Retirement Plan Required Distribution Strategies
Rare people with pensions today are lucky in more ways than one. In my experience, with a pension you are paid a certain amount of money, usually monthly and the pension usually has a cost of living increase feature. Pensions are simple for the pensioner to figure out. They just have to decide if they want taxes withheld and if they want to take advantage of any survivor annuity clause. Then they just set up their automatic deposit to the bank and the money rolls in. Nice.
Of course if the pensioner dies and his/her spouse has passed along, there usually are no further payments. Any money you originally contributed may be paid out to your hers, but that is probably a relatively small amount.
IRAs and 401Ks can be more complicated when you are trying to figure out how to draw out your money. There are as many scenarios as there are people in the plans, and each scenario may benefit from different draw down strategies.
In my case, I have a traditional IRA, funded from a 401k roll over when I took early retirement, and none of the funds have ever had taxes withheld. We are lucky in that we anticipate no actual need from the funding, but I will have to start taking distributions in 7 years – because Uncle Sam will charge me a fee if I don’t (required minimum distributions start at age 70 ½ and the amount you have to take out depends on your life expectancy and the amount you have in all retirement plans except Roths and pensions).
Since we don’t anticipate needing to use the funds to live, at least one of my decisions may be a bit easier. Unless there is a tax advantage family wide to taking more, I plan to withdraw as little as possible and let the rest continue to accumulate tax free.
So what do I think is so complicated?
What goal to set for the IRA money.
This really isn’t too complicated, just potentially subject to change depending on what happens during the rest of my life!
For now, the goal for the IRA money is to grow it and pass it along to the kids and grand-kids with perhaps a small portion of it used to provide funding for special events and projects for myself and my spouse.
Later, however, if either of us requires long term care, it will be used to fund that for as long as needed or until the money runs out.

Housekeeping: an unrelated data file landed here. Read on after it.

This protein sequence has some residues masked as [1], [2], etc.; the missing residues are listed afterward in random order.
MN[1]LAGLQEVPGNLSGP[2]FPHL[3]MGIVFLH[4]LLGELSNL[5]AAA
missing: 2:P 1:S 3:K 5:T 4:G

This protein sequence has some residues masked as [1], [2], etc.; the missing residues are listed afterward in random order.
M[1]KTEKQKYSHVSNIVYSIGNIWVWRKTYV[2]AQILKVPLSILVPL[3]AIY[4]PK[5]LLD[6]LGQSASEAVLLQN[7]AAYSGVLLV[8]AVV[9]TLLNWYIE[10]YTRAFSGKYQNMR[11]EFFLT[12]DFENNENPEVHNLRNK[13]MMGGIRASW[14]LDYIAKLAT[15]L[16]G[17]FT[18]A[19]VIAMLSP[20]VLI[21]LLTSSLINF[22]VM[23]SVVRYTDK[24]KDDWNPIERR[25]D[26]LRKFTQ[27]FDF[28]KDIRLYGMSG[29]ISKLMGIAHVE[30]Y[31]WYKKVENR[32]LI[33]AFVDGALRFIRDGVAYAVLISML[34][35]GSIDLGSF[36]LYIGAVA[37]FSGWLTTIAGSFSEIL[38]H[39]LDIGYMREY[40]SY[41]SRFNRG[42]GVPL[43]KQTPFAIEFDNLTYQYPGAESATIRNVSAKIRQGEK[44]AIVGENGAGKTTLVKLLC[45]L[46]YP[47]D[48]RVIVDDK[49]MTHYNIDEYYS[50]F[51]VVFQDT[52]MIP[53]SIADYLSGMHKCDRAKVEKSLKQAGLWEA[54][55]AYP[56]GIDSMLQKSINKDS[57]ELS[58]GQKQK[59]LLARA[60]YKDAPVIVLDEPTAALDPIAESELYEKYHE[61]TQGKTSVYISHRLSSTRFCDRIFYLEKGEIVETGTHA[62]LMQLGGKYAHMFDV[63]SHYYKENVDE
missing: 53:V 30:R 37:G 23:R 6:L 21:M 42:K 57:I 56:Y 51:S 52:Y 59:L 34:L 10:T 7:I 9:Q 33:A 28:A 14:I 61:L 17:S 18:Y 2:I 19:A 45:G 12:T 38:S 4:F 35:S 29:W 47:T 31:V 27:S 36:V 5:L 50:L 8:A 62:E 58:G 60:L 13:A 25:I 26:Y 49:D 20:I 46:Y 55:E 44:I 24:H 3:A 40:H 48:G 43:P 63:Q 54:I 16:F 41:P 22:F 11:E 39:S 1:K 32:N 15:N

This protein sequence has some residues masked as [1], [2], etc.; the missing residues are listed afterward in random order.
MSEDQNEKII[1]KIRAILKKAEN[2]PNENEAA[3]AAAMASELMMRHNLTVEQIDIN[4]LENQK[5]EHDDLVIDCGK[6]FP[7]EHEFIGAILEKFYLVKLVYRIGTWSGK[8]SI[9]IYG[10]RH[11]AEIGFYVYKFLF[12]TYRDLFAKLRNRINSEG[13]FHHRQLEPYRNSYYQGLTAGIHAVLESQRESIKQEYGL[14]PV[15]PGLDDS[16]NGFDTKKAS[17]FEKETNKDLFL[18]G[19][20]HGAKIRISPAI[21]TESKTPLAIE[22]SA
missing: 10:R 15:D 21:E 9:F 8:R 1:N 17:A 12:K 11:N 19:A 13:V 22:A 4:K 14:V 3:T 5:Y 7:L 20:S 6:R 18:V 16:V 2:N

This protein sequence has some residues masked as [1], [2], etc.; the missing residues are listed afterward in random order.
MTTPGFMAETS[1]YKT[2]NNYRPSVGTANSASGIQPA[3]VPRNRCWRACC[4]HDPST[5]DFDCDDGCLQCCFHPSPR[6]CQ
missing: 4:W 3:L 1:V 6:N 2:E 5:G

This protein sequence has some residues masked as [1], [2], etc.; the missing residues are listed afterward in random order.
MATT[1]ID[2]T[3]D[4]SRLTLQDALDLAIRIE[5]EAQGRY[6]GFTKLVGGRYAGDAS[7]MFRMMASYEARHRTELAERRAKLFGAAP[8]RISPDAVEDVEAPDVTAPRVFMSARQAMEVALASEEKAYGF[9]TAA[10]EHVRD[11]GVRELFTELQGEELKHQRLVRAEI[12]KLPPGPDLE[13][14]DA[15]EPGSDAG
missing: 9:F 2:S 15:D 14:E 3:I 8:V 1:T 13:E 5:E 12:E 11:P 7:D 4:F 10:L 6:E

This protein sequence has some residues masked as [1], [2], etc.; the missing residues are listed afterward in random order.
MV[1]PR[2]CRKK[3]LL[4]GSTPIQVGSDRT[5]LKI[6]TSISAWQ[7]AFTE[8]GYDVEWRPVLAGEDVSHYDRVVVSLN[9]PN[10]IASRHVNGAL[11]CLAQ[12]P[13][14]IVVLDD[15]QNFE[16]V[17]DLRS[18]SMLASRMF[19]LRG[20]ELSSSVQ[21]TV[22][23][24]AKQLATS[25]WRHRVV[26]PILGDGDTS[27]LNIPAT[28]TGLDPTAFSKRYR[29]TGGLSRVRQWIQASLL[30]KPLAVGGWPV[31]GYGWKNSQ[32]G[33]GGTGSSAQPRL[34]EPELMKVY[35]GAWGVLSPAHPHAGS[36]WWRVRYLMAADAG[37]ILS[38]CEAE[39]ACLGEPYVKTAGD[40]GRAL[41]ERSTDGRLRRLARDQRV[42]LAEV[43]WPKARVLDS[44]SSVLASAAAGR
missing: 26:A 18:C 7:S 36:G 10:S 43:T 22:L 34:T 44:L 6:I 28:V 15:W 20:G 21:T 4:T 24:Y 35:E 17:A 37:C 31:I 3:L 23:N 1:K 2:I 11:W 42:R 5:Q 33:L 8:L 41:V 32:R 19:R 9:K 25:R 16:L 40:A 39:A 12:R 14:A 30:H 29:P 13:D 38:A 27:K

What is the best family wide tax strategy.
If I minimize my own tax burden, will it add to that of my heirs? How can I find the best tax strategy for the family as a whole?
Do some Roth conversions now before higher tax bracket time?
We are in the lowest tax bracket now that we probably will ever be. I am over 59 ½ so it may make sense for me to convert a portion of the funds from the traditional IRA to the Roth IRA. That way, we pay a lower tax, don’t have to take distributions from the Roth and I can leave it to my Grandchildren who can withdraw tax free over their life expectancy. I know my accountant figures this out for his own Dad every year, and I think I would want the accountant’s help in figuring out how much to withdraw without putting us at risk for additional tax rates and penalties.
When should I start taking Social Security?
If I start taking social security when I am at full retirement age (as I now plan to do), when I start taking IRA distributions as well, it may bump us to a higher bracket. Should I hold off on Social Security until I’m 70 to execute some Roth conversions and stay in our lower bracket and get more money? OR perhaps I should get the money fast in case I die young. Perhaps I should take it and gift the kids with it to get it out of my estate so they don’t have to pay estate taxes on my death.
If my spouse dies before me, the annuity from his pension comes to me but in a reduced amount and I may need the Social Security or IRA withdrawals to help with my living expenses. If I die first, his pension amount will go up, which is good, since he is not eligible to benefit from my Social Security.
How to allocate the investments within the account.
Many people think that if you are over 60 you should keep your money in cash or bonds to be ‘safe’ from market downturns. But with the possibility of living another 20 or 30 years; and the (in my mind) very real possibility of increased inflation rates once the Fed removes quantitative easing, I disagree.
However, that said, I don’t want to risk having all of the money in products that fluctuate a lot. I don’t want to be forced to sell at a loss in order to get the money for the taxes on the distribution (I plan to use withdrawals to fund the extra taxes, even though we could pay them from taxable accounts if needed).
What I think I may need in the IRA account are multiple different asset classes (bonds, stocks of different types, mutual funds and even some REITS – as well as a bit of cash, perhaps enough to handle a year’s tax on that years distribution. That way, I could take the withdrawal partly in cash and partly as in-kind stock (so I am told). I currently have dividend paying stocks, quite a few international mutual fund shares, some bond funds and some cash in there).
Which investments should I actually use for the withdrawals?
This decision will probably need to be made each year as I prepare for that year’s minimum required distribution, depending on market conditions and the state of the companies in which I have invested. I’ll also need to decide if I want the entire year’s distribution at the start of the year or if I want to spread the withdrawals over the entire year.
Have you faced any of these decisions? What other things should I be considering for the situation described?